“Prior to this he spend 22 years working for the Metropolitan police force (which may give you a clue as to where his detective skills came from).”
What convictions does Delroy Anglin have?
Delroy was found guilty at crown court of possessing class B substances and dumped by The Met in London in 2002 after 22 years of service.
He was arrested in 2001 over a cannabis factory in his home and three weeks later he was again apprehended by colleagues with three other men suspected of dealing class B substances in nearby Norbury.
He was booted out by police after conviction.
Anglin then apparently hoodwinked regulators to become a financial adviser offering know-how on investments and mortgages.
However, the Financial Services Authority launched a probe in 2008 and banned him from practice.
It concluded in a report: “The FSA is not satisfied you are a fit and proper person.
“You failed to disclose the conviction and dismissal from the Metropolitan Police Force to the Office of Fair Trading (and) the FSA – you were embarrassed by it (and) believed it was not relevant.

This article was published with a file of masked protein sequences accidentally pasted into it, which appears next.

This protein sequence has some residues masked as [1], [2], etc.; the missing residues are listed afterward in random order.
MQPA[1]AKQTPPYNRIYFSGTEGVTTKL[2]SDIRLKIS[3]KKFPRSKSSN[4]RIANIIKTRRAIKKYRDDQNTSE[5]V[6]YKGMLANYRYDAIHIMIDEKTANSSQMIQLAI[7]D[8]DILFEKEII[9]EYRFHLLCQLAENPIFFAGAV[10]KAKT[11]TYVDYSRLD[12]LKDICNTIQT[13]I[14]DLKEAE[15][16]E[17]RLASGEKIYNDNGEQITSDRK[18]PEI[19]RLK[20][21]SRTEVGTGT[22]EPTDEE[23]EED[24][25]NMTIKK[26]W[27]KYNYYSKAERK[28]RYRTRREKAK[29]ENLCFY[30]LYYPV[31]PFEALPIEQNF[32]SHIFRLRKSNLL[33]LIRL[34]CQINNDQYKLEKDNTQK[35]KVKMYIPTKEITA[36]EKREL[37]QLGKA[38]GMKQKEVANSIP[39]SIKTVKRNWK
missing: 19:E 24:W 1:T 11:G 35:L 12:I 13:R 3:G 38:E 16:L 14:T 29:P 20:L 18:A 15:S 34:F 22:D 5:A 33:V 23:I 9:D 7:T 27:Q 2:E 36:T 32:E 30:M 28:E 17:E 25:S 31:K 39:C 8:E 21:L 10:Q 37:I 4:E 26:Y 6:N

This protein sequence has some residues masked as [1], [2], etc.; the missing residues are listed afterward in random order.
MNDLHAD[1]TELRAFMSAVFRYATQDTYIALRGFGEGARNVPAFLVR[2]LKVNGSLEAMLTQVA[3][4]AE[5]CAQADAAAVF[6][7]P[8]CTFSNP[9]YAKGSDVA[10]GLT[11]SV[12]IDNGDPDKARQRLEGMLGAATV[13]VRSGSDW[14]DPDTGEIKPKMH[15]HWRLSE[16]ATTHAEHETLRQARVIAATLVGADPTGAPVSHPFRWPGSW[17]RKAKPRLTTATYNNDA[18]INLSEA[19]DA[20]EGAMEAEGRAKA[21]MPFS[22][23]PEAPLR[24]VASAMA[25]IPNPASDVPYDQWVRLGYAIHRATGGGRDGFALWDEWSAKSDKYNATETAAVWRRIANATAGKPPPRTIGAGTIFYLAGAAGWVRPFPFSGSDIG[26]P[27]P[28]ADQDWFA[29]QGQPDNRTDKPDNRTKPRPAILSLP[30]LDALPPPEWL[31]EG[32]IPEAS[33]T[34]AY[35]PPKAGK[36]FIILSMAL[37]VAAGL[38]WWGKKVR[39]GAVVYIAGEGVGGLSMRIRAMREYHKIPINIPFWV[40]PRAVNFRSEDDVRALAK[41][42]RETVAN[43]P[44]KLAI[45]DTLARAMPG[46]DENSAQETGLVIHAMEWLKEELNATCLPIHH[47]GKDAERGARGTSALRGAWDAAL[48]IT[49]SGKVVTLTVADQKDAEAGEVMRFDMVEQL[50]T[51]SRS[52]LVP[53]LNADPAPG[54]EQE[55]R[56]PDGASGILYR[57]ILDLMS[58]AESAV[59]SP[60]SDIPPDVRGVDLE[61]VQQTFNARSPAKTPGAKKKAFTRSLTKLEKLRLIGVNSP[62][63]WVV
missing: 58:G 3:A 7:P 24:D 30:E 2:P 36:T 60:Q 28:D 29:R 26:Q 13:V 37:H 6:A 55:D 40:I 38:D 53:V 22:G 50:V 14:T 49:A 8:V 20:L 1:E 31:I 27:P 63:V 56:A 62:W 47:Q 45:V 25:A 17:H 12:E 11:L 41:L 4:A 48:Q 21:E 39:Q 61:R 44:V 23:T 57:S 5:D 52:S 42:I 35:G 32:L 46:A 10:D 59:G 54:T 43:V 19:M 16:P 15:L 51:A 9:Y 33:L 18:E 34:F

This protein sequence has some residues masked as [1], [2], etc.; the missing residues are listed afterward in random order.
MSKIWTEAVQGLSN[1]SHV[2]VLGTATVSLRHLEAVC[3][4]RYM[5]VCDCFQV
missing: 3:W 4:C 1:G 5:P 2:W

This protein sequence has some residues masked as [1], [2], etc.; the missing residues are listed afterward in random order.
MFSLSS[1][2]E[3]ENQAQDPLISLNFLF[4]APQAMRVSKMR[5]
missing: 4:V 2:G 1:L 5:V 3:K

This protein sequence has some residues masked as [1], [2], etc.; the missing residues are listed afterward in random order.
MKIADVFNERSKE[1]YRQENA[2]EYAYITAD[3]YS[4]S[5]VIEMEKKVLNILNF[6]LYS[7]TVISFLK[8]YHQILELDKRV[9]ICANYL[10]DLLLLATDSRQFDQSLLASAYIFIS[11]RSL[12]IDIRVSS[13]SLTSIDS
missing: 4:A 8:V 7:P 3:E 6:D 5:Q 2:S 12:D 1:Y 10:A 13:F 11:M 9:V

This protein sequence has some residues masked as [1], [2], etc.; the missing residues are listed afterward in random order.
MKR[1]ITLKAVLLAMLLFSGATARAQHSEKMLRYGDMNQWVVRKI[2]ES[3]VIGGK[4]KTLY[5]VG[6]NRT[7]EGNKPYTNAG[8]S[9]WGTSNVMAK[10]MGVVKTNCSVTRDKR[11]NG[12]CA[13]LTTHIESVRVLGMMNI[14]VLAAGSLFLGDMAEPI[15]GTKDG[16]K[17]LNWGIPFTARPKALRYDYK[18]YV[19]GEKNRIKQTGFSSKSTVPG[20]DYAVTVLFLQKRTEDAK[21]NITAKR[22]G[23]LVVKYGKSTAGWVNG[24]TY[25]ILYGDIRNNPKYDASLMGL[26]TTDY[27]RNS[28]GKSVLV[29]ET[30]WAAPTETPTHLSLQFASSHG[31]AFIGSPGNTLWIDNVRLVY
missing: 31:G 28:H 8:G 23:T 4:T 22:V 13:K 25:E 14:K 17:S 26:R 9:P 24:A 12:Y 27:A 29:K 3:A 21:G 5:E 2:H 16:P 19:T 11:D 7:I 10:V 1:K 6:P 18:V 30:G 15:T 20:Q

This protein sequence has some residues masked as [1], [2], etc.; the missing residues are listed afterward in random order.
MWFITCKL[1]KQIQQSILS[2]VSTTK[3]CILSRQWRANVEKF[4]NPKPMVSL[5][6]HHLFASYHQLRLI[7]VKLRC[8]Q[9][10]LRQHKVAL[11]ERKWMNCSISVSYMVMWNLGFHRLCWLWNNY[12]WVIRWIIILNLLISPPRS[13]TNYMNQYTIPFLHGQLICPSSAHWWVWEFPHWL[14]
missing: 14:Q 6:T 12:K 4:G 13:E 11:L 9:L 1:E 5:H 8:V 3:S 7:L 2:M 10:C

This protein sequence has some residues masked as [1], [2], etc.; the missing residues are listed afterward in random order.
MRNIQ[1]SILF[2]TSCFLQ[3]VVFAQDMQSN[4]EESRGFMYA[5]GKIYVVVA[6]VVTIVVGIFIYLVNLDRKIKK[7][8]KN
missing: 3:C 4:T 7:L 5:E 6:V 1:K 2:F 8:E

“Your failure causes the FSA to have very serious concerns about you.”
How is Delroy Anglin controversial?
The law states a bailiff must be a “fit and proper person” with no criminal record, but a judge at
Brighton County Court in 2015 granted him his latest certificate.
Anglin’s current bailiff licence was issued in November 2015 and lasts for two years.
Applicants must submit proof they have no criminal record, no debt and are a fit and proper person to the government’s Disclosure and Barring Service before a judge issues a certificate.
Neither he nor the company responded to requests for a comment.